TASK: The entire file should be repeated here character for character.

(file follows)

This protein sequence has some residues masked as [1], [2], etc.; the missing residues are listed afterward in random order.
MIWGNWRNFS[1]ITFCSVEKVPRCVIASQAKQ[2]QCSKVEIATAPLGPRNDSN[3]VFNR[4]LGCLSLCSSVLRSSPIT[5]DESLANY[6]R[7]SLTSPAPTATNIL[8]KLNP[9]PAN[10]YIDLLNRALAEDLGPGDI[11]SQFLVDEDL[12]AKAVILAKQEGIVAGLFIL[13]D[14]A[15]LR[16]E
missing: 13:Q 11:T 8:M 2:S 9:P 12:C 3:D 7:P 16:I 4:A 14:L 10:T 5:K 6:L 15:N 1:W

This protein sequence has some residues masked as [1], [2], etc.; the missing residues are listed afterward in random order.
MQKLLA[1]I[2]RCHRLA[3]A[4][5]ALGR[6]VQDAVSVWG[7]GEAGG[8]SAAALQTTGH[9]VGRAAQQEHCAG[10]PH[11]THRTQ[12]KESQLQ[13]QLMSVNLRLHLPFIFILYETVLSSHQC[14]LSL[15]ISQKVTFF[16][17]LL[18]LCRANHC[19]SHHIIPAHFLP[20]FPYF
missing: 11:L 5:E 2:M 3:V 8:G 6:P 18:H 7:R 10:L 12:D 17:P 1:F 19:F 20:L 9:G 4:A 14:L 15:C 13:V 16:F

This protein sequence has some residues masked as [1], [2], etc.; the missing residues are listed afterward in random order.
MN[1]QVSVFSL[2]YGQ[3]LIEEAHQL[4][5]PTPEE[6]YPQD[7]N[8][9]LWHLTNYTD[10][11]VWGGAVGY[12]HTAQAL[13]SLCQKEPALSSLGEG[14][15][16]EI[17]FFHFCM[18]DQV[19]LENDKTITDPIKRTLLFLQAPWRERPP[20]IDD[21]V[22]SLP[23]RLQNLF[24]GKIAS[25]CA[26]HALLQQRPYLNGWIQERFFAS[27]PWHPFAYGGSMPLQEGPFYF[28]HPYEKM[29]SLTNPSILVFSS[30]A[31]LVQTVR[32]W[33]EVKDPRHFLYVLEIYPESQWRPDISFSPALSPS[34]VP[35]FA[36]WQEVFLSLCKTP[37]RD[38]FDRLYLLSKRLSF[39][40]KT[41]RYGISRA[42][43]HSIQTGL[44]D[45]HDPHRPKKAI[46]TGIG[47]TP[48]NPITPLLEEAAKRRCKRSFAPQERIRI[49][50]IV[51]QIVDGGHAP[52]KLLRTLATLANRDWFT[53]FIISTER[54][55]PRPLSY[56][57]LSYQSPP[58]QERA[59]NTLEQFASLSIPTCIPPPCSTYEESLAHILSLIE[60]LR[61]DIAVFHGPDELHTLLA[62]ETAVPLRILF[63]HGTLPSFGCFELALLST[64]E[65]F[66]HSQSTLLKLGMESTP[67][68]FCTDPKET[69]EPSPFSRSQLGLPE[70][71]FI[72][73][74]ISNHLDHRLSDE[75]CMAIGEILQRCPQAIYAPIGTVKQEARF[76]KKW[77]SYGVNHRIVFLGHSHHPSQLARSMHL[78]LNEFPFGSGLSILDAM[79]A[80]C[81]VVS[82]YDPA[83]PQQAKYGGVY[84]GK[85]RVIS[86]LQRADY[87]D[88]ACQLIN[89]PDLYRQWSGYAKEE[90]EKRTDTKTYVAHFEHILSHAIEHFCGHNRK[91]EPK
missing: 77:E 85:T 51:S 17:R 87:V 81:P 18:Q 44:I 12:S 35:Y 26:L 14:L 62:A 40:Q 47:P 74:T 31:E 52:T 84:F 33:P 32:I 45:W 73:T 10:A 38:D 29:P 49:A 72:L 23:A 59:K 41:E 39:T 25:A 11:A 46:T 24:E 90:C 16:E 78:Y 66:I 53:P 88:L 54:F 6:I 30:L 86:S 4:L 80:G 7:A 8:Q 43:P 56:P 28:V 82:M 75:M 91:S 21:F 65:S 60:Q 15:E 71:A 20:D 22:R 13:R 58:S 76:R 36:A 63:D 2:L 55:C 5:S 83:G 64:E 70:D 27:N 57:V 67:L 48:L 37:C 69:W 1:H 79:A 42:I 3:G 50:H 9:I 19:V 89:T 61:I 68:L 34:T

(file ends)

This protein sequence has some residues masked as [1], [2], etc.; the missing residues are listed afterward in random order.
MIWGNWRNFS[1]ITFCSVEKVPRCVIASQAKQ[2]QCSKVEIATAPLGPRNDSN[3]VFNR[4]LGCLSLCSSVLRSSPIT[5]DESLANY[6]R[7]SLTSPAPTATNIL[8]KLNP[9]PAN[10]YIDLLNRALAEDLGPGDI[11]SQFLVDEDL[12]AKAVILAKQEGIVAGLFIL[13]D[14]A[15]LR[16]E
missing: 13:Q 11:T 8:M 2:S 9:P 12:C 3:D 7:P 16:I 4:A 14:L 10:T 5:K 6:L 15:N 1:W

This protein sequence has some residues masked as [1], [2], etc.; the missing residues are listed afterward in random order.
MQKLLA[1]I[2]RCHRLA[3]A[4][5]ALGR[6]VQDAVSVWG[7]GEAGG[8]SAAALQTTGH[9]VGRAAQQEHCAG[10]PH[11]THRTQ[12]KESQLQ[13]QLMSVNLRLHLPFIFILYETVLSSHQC[14]LSL[15]ISQKVTFF[16][17]LL[18]LCRANHC[19]SHHIIPAHFLP[20]FPYF
missing: 11:L 5:E 2:M 3:V 8:G 6:P 18:H 7:R 10:L 12:D 17:P 1:F 19:F 20:L 9:G 4:A 14:L 15:C 13:V 16:F

This protein sequence has some residues masked as [1], [2], etc.; the missing residues are listed afterward in random order.
MN[1]QVSVFSL[2]YGQ[3]LIEEAHQL[4][5]PTPEE[6]YPQD[7]N[8][9]LWHLTNYTD[10][11]VWGGAVGY[12]HTAQAL[13]SLCQKEPALSSLGEG[14][15][16]EI[17]FFHFCM[18]DQV[19]LENDKTITDPIKRTLLFLQAPWRERPP[20]IDD[21]V[22]SLP[23]RLQNLF[24]GKIAS[25]CA[26]HALLQQRPYLNGWIQERFFAS[27]PWHPFAYGGSMPLQEGPFYF[28]HPYEKM[29]SLTNPSILVFSS[30]A[31]LVQTVR[32]W[33]EVKDPRHFLYVLEIYPESQWRPDISFSPALSPS[34]VP[35]FA[36]WQEVFLSLCKTP[37]RD[38]FDRLYLLSKRLSF[39][40]KT[41]RYGISRA[42][43]HSIQTGL[44]D[45]HDPHRPKKAI[46]TGIG[47]TP[48]NPITPLLEEAAKRRCKRSFAPQERIRI[49][50]IV[51]QIVDGGHAP[52]KLLRTLATLANRDWFT[53]FIISTER[54][55]PRPLSY[56][57]LSYQSPP[58]QERA[59]NTLEQFASLSIPTCIPPPCSTYEESLAHILSLIE[60]LR[61]DIAVFHGPDELHTLLA[62]ETAVPLRILF[63]HGTLPSFGCFELALLST[64]E[65]F[66]HSQSTLLKLGMESTP[67][68]FCTDPKET[69]EPSPFSRSQLGLPE[70][71]FI[72][73][74]ISNHLDHRLSDE[75]CMAIGEILQRCPQAIYAPIGTVKQEARF[76]KKW[77]SYGVNHRIVFLGHSHHPSQLARSMHL[78]LNEFPFGSGLSILDAM[79]A[80]C[81]VVS[82]YDPA[83]PQQAKYGGVY[84]GK[85]RVIS[86]LQRADY[87]D[88]ACQLIN[89]PDLYRQWSGYAKEE[90]EKRTDTKTYVAHFEHILSHAIEHFCGHNRK[91]EPK
missing: 77:E 85:T 51:S 17:R 87:V 81:P 18:Q 44:I 12:S 35:Y 26:L 14:L 62:A 40:Q 47:P 74:T 31:E 52:T 84:F 33:P 32:I 45:W 73:T 10:A 38:D 29:P 49:A 72:L 23:A 59:K 41:E 39:T 25:A 11:A 46:T 24:E 90:C 16:E 78:Y 66:I 53:P 88:L 54:F 6:I 30:L 86:S 4:L 80:G 7:A 8:Q 43:P 56:P 28:V 82:M 75:M 91:S 21:F 65:S 60:Q 15:E 71:A 20:D 22:R 13:R 58:S 76:R 36:A 63:D 2:L 55:C 5:S 83:G 64:E 70:D 27:N 57:V 67:L 48:L 37:C 69:W 1:H 79:A 42:I 3:G 50:H 9:I 19:V 89:T 61:I 68:L 34:T